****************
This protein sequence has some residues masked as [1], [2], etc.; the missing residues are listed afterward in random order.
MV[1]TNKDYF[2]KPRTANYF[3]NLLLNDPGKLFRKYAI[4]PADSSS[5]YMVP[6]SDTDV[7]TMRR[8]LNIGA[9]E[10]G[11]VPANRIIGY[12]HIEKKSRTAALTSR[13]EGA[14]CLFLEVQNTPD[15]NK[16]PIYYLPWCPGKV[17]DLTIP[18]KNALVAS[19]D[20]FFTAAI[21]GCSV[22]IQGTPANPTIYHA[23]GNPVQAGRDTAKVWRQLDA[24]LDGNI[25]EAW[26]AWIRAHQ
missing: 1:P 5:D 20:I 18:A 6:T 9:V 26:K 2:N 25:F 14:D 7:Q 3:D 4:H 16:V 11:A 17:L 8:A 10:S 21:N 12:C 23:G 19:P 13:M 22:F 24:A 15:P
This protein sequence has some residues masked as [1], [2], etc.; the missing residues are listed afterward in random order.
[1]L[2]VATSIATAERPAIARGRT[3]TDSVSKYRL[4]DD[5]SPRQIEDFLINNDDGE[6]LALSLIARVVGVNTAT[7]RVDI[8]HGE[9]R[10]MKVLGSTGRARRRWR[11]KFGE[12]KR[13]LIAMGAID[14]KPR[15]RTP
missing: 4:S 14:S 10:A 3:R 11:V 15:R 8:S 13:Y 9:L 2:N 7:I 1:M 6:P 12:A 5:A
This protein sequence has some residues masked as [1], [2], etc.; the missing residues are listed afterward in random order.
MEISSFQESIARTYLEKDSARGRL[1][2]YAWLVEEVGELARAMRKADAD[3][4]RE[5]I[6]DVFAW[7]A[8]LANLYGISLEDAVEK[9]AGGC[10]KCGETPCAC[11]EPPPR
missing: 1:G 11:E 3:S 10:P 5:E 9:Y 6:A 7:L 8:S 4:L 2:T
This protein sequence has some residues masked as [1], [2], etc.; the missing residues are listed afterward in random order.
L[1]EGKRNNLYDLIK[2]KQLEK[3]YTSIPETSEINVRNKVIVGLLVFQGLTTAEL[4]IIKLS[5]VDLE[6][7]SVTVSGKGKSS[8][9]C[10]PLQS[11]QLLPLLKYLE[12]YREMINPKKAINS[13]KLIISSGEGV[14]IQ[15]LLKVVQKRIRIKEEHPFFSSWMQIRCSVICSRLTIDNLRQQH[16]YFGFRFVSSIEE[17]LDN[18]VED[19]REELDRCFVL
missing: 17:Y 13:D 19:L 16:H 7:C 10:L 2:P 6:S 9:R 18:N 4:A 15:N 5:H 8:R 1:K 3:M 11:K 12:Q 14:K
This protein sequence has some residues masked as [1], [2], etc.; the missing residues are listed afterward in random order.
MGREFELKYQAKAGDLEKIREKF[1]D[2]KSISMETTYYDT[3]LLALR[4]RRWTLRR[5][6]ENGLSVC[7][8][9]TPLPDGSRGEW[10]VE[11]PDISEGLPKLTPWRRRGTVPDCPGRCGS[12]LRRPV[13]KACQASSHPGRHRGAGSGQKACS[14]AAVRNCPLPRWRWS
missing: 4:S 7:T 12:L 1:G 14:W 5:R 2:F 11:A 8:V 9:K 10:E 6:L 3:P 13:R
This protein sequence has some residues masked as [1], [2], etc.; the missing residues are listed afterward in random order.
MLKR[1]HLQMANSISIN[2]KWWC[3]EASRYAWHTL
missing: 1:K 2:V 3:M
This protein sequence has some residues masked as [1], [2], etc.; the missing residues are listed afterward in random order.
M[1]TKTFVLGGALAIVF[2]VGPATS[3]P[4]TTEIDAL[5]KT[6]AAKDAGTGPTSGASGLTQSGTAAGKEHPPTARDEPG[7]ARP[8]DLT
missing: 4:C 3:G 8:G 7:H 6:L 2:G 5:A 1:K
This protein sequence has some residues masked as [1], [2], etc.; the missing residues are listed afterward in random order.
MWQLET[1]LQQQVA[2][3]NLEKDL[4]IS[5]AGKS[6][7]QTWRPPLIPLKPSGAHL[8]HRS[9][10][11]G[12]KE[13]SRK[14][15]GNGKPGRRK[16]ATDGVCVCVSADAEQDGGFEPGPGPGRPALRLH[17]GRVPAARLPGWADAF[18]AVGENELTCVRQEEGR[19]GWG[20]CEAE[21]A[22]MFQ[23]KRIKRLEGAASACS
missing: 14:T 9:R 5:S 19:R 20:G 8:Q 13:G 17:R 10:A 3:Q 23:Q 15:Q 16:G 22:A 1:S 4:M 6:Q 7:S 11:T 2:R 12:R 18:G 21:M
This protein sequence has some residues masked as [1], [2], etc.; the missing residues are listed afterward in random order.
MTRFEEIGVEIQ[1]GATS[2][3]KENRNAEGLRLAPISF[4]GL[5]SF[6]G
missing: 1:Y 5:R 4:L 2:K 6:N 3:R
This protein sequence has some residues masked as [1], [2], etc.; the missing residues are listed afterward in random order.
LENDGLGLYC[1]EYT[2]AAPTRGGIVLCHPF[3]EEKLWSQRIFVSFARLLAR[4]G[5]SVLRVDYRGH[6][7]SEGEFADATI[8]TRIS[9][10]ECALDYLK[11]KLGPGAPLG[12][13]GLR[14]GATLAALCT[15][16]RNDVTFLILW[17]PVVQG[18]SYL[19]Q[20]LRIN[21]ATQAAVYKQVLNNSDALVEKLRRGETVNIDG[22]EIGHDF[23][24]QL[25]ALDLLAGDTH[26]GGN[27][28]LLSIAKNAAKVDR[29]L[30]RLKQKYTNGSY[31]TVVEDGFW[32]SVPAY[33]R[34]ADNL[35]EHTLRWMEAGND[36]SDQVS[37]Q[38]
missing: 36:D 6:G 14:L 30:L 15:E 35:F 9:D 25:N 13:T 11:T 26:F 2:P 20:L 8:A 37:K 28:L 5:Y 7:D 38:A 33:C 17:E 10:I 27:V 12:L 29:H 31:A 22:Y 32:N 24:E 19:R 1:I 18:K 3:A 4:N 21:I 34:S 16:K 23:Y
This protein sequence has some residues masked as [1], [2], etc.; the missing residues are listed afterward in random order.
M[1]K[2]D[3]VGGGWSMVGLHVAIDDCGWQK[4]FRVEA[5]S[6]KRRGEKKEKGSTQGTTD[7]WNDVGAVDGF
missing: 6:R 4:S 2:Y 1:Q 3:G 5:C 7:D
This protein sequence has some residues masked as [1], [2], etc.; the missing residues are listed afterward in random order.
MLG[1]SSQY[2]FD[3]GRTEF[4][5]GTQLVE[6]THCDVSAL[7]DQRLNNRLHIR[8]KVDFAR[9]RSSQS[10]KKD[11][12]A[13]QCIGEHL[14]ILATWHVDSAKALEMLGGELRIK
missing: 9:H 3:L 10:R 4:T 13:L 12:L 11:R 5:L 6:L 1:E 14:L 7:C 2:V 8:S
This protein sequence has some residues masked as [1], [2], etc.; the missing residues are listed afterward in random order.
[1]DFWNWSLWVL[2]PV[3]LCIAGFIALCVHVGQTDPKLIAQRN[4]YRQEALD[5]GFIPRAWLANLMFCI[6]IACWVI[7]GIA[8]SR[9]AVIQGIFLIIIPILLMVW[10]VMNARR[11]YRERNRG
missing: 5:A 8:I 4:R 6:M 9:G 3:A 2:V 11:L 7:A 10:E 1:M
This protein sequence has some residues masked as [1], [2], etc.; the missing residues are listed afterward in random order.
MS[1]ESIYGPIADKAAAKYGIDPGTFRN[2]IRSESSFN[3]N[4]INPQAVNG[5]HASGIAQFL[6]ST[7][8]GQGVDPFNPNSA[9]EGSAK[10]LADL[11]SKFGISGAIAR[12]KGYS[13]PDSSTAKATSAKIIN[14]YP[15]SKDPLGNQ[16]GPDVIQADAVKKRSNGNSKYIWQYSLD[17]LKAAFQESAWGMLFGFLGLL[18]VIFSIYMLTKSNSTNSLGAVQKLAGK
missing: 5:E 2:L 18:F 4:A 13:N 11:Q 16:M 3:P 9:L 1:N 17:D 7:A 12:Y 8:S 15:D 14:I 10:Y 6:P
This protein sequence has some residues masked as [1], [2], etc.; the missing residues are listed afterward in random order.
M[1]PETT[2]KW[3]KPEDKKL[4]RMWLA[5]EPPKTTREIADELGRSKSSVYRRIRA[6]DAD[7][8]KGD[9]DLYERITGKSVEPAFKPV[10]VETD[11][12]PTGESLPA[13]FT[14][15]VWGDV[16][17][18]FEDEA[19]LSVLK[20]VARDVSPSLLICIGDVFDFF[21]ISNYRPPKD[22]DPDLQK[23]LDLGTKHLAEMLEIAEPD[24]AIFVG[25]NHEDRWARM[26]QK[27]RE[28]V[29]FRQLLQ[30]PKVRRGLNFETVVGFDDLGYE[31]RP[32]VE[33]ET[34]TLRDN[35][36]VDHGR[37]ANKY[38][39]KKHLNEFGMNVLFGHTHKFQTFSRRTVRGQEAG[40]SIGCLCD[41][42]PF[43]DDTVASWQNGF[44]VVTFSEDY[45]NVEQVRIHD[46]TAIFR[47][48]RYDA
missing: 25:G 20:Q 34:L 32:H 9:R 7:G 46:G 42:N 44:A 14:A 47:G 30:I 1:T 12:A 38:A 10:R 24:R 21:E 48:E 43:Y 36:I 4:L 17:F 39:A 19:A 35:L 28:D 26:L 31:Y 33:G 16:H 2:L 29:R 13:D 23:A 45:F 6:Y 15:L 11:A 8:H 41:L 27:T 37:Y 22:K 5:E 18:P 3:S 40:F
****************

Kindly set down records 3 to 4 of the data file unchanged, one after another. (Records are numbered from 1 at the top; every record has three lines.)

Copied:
This protein sequence has some residues masked as [1], [2], etc.; the missing residues are listed afterward in random order.
MEISSFQESIARTYLEKDSARGRL[1][2]YAWLVEEVGELARAMRKADAD[3][4]RE[5]I[6]DVFAW[7]A[8]LANLYGISLEDAVEK[9]AGGC[10]KCGETPCAC[11]EPPPR
missing: 1:G 11:E 3:S 10:P 5:E 9:Y 6:A 7:L 8:S 4:L 2:T
This protein sequence has some residues masked as [1], [2], etc.; the missing residues are listed afterward in random order.
L[1]EGKRNNLYDLIK[2]KQLEK[3]YTSIPETSEINVRNKVIVGLLVFQGLTTAEL[4]IIKLS[5]VDLE[6][7]SVTVSGKGKSS[8][9]C[10]PLQS[11]QLLPLLKYLE[12]YREMINPKKAINS[13]KLIISSGEGV[14]IQ[15]LLKVVQKRIRIKEEHPFFSSWMQIRCSVICSRLTIDNLRQQH[16]YFGFRFVSSIEE[17]LDN[18]VED[19]REELDRCFVL
missing: 17:Y 13:D 19:L 16:H 7:C 10:L 2:P 6:S 9:R 18:N 4:A 15:N 5:H 8:R 1:K 3:M 11:K 12:Q 14:K